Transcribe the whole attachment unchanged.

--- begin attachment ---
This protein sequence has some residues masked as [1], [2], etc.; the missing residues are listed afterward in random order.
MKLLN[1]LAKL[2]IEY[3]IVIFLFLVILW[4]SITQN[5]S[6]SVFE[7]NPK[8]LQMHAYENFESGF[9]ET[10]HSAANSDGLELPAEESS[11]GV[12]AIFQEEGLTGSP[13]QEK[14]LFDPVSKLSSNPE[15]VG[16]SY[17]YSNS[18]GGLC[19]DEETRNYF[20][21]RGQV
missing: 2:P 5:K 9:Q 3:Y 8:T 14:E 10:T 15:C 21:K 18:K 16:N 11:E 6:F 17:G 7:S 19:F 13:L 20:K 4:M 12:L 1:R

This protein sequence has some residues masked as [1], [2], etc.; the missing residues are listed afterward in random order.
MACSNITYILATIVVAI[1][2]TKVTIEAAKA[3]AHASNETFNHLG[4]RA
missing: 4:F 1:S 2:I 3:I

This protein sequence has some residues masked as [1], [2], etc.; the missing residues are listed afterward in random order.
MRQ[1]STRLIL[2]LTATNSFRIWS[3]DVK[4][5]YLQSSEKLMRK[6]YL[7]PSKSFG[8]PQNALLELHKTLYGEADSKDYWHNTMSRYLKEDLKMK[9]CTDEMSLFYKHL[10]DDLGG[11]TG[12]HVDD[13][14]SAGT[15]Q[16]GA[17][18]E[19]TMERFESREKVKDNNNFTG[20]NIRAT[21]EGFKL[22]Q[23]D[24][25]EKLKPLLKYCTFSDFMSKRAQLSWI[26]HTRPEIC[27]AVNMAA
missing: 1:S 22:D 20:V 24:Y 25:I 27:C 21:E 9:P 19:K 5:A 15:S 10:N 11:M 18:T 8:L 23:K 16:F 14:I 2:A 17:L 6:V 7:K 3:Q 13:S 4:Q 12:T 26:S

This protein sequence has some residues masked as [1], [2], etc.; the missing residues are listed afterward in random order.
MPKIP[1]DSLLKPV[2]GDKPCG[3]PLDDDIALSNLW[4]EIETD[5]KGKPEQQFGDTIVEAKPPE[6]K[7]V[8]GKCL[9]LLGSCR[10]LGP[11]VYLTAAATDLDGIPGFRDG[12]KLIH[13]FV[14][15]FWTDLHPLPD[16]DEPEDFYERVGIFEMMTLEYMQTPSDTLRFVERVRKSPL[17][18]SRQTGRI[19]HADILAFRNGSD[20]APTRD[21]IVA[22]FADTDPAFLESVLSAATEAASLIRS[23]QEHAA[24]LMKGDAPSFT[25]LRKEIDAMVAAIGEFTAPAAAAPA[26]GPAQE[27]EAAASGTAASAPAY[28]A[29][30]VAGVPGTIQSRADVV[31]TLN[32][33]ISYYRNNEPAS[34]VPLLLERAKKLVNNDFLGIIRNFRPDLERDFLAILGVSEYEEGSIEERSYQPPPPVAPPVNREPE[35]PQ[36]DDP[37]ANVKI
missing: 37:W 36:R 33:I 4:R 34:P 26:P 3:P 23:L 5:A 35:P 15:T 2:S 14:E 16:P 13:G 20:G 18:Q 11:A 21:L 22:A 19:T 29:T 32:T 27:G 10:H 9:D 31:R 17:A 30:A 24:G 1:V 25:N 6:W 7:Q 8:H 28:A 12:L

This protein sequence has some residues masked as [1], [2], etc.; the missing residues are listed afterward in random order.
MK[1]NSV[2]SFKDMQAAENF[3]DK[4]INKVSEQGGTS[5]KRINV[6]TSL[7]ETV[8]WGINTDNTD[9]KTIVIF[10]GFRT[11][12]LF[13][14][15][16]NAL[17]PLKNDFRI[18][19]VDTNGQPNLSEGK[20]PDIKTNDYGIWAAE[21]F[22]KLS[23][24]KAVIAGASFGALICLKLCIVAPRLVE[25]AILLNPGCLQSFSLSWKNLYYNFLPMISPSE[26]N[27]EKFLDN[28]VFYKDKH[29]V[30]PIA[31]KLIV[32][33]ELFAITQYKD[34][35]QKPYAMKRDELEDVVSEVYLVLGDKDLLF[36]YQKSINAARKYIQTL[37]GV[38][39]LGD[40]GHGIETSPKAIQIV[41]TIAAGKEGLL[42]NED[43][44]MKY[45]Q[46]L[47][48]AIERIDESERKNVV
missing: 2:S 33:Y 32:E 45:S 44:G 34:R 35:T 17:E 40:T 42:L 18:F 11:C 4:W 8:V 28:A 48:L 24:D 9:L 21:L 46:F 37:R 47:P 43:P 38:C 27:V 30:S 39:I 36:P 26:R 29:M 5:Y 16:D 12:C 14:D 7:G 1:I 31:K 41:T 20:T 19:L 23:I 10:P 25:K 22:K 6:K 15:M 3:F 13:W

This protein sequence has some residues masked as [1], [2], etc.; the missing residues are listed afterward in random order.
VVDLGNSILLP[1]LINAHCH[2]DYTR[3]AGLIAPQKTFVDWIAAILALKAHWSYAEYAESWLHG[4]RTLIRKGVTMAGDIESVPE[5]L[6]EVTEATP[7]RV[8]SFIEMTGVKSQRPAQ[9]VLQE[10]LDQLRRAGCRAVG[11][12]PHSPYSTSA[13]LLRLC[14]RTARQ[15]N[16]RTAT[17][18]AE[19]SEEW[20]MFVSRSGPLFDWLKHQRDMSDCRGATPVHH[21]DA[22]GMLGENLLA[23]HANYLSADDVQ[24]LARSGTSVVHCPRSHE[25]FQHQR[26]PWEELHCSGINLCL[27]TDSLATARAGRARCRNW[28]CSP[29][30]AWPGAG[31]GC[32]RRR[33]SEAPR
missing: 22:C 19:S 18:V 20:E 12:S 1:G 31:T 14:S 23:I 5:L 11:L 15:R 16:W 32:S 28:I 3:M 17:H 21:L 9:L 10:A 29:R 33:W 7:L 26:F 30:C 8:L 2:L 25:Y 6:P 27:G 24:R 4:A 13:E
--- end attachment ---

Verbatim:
This protein sequence has some residues masked as [1], [2], etc.; the missing residues are listed afterward in random order.
MKLLN[1]LAKL[2]IEY[3]IVIFLFLVILW[4]SITQN[5]S[6]SVFE[7]NPK[8]LQMHAYENFESGF[9]ET[10]HSAANSDGLELPAEESS[11]GV[12]AIFQEEGLTGSP[13]QEK[14]LFDPVSKLSSNPE[15]VG[16]SY[17]YSNS[18]GGLC[19]DEETRNYF[20][21]RGQV
missing: 2:P 5:K 9:Q 3:Y 8:T 14:E 10:T 15:C 21:K 18:K 16:N 11:E 6:F 17:G 7:S 19:F 13:L 20:K 4:M 12:L 1:R

This protein sequence has some residues masked as [1], [2], etc.; the missing residues are listed afterward in random order.
MACSNITYILATIVVAI[1][2]TKVTIEAAKA[3]AHASNETFNHLG[4]RA
missing: 4:F 1:S 2:I 3:I

This protein sequence has some residues masked as [1], [2], etc.; the missing residues are listed afterward in random order.
MRQ[1]STRLIL[2]LTATNSFRIWS[3]DVK[4][5]YLQSSEKLMRK[6]YL[7]PSKSFG[8]PQNALLELHKTLYGEADSKDYWHNTMSRYLKEDLKMK[9]CTDEMSLFYKHL[10]DDLGG[11]TG[12]HVDD[13][14]SAGT[15]Q[16]GA[17][18]E[19]TMERFESREKVKDNNNFTG[20]NIRAT[21]EGFKL[22]Q[23]D[24][25]EKLKPLLKYCTFSDFMSKRAQLSWI[26]HTRPEIC[27]AVNMAA
missing: 1:S 22:D 20:V 24:Y 25:I 27:C 21:E 9:P 19:K 5:A 15:S 10:N 11:M 18:T 8:L 23:K 16:F 14:I 2:A 17:L 6:V 7:K 3:Q 13:S 4:Q 12:T 26:S

This protein sequence has some residues masked as [1], [2], etc.; the missing residues are listed afterward in random order.
MPKIP[1]DSLLKPV[2]GDKPCG[3]PLDDDIALSNLW[4]EIETD[5]KGKPEQQFGDTIVEAKPPE[6]K[7]V[8]GKCL[9]LLGSCR[10]LGP[11]VYLTAAATDLDGIPGFRDG[12]KLIH[13]FV[14][15]FWTDLHPLPD[16]DEPEDFYERVGIFEMMTLEYMQTPSDTLRFVERVRKSPL[17][18]SRQTGRI[19]HADILAFRNGSD[20]APTRD[21]IVA[22]FADTDPAFLESVLSAATEAASLIRS[23]QEHAA[24]LMKGDAPSFT[25]LRKEIDAMVAAIGEFTAPAAAAPA[26]GPAQE[27]EAAASGTAASAPAY[28]A[29][30]VAGVPGTIQSRADVV[31]TLN[32][33]ISYYRNNEPAS[34]VPLLLERAKKLVNNDFLGIIRNFRPDLERDFLAILGVSEYEEGSIEERSYQPPPPVAPPVNREPE[35]PQ[36]DDP[37]ANVKI
missing: 37:W 36:R 33:I 4:R 34:P 26:P 3:P 23:L 5:A 35:P 15:T 2:S 14:E 16:P 13:G 20:G 18:Q 11:A 21:L 22:A 19:T 29:T 32:T 27:G 10:H 9:D 31:R 17:A 30:A 24:G 1:V 25:N 6:W 7:Q 8:H 28:A 12:L

This protein sequence has some residues masked as [1], [2], etc.; the missing residues are listed afterward in random order.
MK[1]NSV[2]SFKDMQAAENF[3]DK[4]INKVSEQGGTS[5]KRINV[6]TSL[7]ETV[8]WGINTDNTD[9]KTIVIF[10]GFRT[11][12]LF[13][14][15][16]NAL[17]PLKNDFRI[18][19]VDTNGQPNLSEGK[20]PDIKTNDYGIWAAE[21]F[22]KLS[23][24]KAVIAGASFGALICLKLCIVAPRLVE[25]AILLNPGCLQSFSLSWKNLYYNFLPMISPSE[26]N[27]EKFLDN[28]VFYKDKH[29]V[30]PIA[31]KLIV[32][33]ELFAITQYKD[34][35]QKPYAMKRDELEDVVSEVYLVLGDKDLLF[36]YQKSINAARKYIQTL[37]GV[38][39]LGD[40]GHGIETSPKAIQIV[41]TIAAGKEGLL[42]NED[43][44]MKY[45]Q[46]L[47][48]AIERIDESERKNVV
missing: 2:S 33:Y 32:E 45:S 44:G 34:R 35:T 17:E 40:T 42:L 18:F 11:C 4:W 8:V 28:A 48:L 24:D 9:L 21:L 46:F 37:R 47:P 43:P 38:C 27:V 30:S 39:I 36:P 26:R 29:M 5:Y 16:D 12:C 14:D 7:G 1:I 31:K 41:T 20:T 19:L 23:I 10:P 25:K 22:K 6:K 15:M 3:F 13:W

This protein sequence has some residues masked as [1], [2], etc.; the missing residues are listed afterward in random order.
VVDLGNSILLP[1]LINAHCH[2]DYTR[3]AGLIAPQKTFVDWIAAILALKAHWSYAEYAESWLHG[4]RTLIRKGVTMAGDIESVPE[5]L[6]EVTEATP[7]RV[8]SFIEMTGVKSQRPAQ[9]VLQE[10]LDQLRRAGCRAVG[11][12]PHSPYSTSA[13]LLRLC[14]RTARQ[15]N[16]RTAT[17][18]AE[19]SEEW[20]MFVSRSGPLFDWLKHQRDMSDCRGATPVHH[21]DA[22]GMLGENLLA[23]HANYLSADDVQ[24]LARSGTSVVHCPRSHE[25]FQHQR[26]PWEELHCSGINLCL[27]TDSLATARAGRARCRNW[28]CSP[29][30]AWPGAG[31]GC[32]RRR[33]SEAPR
missing: 22:C 19:S 18:V 20:E 12:S 1:G 31:T 14:S 23:I 5:L 11:L 15:R 16:W 32:S 28:I 3:M 17:H 21:L 9:L 10:A 29:R 33:W 7:L 26:F 30:C 8:L 2:L 25:Y 6:P 27:G 24:R 4:A 13:E